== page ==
GROWTH OF EMPLOYMENT OPPORTUNITIES:
Policy failure refers to situations:
i) When the objectives of public policy are attained partially or inadequately or in a distorted manner especially in relation to cost or desired outcomes;
ii) Produce counter-productive outcomes;
iii) Impose costs disproportionate to positive outcomes or in a manner contrary to the policy objectives;
iv) When policy outcomes are associated with or generate heavy present and future negative externalities (i.e. originally unintended or unanticipated negative effects on society as a whole or certain sections of it); and
v) Weaken the state's capacity to initiate course-correction measures and give rise to domestic or external forces inhibiting/blocking the pursuit of the original, inclusive social agenda effectively.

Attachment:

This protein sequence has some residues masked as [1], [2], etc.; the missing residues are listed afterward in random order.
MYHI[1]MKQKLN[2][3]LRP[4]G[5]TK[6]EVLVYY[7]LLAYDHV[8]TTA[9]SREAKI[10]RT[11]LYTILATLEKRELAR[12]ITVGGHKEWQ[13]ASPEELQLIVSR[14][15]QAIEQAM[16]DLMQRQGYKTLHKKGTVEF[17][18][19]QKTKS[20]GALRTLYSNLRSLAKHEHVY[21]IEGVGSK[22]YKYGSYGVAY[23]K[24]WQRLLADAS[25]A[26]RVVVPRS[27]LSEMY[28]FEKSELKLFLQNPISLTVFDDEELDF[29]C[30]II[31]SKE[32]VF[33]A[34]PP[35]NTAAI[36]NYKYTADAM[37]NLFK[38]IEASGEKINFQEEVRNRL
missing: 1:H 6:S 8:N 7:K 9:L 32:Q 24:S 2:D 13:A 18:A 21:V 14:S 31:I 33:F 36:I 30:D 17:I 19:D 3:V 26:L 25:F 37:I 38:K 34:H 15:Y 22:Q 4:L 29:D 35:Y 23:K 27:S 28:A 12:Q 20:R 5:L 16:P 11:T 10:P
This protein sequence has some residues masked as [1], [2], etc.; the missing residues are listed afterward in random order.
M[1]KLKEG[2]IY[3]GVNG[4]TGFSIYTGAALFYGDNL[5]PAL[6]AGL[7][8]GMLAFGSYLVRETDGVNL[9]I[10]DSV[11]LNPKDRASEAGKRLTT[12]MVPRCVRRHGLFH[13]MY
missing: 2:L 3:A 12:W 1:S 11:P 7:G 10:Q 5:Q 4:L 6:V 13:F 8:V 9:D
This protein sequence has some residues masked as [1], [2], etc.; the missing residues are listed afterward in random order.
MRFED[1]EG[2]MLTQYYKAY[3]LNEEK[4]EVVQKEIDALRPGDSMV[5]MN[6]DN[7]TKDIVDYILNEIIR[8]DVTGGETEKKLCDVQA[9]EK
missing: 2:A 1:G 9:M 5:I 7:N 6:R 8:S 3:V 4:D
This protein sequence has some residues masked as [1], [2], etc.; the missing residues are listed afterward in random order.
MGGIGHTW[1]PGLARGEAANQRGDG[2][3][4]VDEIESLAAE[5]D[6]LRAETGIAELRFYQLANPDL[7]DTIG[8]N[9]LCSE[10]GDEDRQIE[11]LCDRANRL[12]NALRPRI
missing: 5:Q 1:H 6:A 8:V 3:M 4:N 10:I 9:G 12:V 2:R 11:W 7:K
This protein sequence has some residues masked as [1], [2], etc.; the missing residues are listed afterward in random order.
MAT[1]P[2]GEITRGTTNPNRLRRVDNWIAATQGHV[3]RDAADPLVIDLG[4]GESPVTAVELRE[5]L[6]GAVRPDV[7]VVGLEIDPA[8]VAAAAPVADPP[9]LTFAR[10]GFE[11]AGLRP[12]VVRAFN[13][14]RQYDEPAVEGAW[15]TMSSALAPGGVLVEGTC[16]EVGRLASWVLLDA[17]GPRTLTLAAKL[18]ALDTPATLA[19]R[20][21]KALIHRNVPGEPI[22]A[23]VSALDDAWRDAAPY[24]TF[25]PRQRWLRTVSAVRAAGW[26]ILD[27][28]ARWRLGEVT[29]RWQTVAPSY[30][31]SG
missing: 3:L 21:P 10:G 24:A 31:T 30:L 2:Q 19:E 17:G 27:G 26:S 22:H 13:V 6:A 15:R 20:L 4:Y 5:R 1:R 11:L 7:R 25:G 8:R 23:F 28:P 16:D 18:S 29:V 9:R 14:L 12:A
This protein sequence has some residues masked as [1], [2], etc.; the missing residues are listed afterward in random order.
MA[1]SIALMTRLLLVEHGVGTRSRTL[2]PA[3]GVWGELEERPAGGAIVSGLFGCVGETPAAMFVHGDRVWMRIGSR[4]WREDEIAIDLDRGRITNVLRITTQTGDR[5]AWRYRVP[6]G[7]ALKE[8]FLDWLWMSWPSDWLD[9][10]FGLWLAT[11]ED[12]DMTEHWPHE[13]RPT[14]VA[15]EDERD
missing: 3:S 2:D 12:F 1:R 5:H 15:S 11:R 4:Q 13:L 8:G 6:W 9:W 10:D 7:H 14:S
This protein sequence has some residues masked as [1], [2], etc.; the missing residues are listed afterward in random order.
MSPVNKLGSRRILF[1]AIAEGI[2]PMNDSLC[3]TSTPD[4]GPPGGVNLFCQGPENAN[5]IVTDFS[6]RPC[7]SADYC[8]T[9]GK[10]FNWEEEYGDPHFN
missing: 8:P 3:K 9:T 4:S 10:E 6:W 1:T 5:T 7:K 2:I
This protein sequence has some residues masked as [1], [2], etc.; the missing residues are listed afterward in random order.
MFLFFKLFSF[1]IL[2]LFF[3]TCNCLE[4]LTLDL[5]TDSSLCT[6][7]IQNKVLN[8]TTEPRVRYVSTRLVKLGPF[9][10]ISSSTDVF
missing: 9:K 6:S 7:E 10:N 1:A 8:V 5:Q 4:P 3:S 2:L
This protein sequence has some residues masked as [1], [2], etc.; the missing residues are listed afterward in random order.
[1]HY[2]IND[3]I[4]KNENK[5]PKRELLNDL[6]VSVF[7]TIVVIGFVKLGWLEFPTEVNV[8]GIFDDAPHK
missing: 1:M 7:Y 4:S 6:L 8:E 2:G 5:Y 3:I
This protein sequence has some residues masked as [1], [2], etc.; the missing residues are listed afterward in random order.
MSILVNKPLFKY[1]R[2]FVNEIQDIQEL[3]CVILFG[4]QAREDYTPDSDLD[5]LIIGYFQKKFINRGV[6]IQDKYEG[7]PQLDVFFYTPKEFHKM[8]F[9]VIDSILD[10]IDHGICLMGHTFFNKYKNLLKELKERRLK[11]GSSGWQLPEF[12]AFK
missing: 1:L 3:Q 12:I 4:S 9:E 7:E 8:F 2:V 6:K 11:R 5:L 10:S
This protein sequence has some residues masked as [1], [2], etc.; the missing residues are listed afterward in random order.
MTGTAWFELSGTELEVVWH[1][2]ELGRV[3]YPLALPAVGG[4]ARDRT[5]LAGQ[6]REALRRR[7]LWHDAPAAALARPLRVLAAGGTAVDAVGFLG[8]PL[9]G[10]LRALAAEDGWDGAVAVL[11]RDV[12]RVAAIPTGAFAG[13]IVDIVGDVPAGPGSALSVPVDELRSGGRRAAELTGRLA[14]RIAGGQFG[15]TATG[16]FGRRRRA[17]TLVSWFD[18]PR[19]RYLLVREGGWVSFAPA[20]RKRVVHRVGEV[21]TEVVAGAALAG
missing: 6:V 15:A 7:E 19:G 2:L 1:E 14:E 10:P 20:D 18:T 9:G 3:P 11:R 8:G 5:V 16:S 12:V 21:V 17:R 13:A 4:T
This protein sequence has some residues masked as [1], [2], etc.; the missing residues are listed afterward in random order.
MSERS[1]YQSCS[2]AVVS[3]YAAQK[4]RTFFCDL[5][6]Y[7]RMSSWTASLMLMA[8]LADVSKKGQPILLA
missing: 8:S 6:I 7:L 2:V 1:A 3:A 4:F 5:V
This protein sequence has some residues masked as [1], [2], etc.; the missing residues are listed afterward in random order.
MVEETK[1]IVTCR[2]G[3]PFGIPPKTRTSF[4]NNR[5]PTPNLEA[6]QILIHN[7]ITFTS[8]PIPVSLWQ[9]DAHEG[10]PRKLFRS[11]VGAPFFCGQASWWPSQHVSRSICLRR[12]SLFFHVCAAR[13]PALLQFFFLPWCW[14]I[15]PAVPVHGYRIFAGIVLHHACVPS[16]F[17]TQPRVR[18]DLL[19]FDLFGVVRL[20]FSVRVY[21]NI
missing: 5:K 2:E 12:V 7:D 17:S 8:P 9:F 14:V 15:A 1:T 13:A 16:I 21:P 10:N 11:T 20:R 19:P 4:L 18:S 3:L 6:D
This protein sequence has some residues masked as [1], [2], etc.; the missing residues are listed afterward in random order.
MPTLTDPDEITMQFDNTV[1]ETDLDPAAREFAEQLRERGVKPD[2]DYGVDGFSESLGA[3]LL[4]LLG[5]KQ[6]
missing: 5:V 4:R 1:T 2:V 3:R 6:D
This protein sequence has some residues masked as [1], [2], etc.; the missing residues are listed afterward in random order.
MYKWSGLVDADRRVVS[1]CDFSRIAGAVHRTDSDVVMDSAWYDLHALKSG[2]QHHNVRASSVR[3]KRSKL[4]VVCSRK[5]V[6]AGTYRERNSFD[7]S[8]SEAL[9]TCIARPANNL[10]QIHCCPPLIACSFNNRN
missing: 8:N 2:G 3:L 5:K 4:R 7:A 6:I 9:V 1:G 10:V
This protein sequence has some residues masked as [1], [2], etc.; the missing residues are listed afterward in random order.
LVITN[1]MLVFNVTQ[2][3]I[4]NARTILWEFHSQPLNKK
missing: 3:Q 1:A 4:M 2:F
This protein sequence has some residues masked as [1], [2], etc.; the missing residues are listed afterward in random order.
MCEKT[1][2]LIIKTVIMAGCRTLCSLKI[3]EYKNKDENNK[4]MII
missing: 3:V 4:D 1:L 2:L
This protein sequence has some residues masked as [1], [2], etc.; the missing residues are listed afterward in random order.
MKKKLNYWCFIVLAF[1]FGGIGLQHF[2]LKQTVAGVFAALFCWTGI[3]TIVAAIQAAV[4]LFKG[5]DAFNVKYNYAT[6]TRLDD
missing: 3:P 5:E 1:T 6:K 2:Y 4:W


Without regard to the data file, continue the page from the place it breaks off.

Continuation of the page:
These situations, whether appearing severally in isolation or jointly, may be termed policy failures. In so far as the state is the prime or may be even the sole agency for these policies (including their implementation), the policy failures are an element, a large one at that, of state failure. It may possibly be suggested that it was unlikely that an inclusive, egalitarian agenda of development, as contrasted with a narrow, status-quost economic growth, was adopted in India as the initial given situation was marked by vast multi-dimensional inequalities, differentiations and stratifications (as noted in the First Five Year Plan). However, the Indian State was equipped with the legitimacy and authority of a democratic State as the prime, empowered agency for policy interventions and social change. It is worth wondering what are the conditions either for the adoption of such an agenda and further for its successful implementation. Moreover, the availability of a set of policies establishing a one-to-one relationship between the objectives, actors/agencies, resources and policy instruments commanding a broad national consensus cannot easily be taken for granted. Even the availability of the required knowledge base and expertise may be problematic. Be it as it may, the uncomfortable fact remains that the experience of post-independence India is marked by very large and painful policy failures, giving credence to the hypothesis of state failure. This kind of judgment is reflected in calling the Indian experience so far as one of muddling through, or describing India as a functioning anarchy. Of course, it is not the case that every single policy failed. Far from so as many of our policies, like the one of introducing green revolution, was clearly a success. The point simply is that the successes overall get overshadowed by failures. That this kind of state failure is essentially related to state character, state capacity and state-society relation-ship in a historical perspective is pretty obvious but is often lost right of.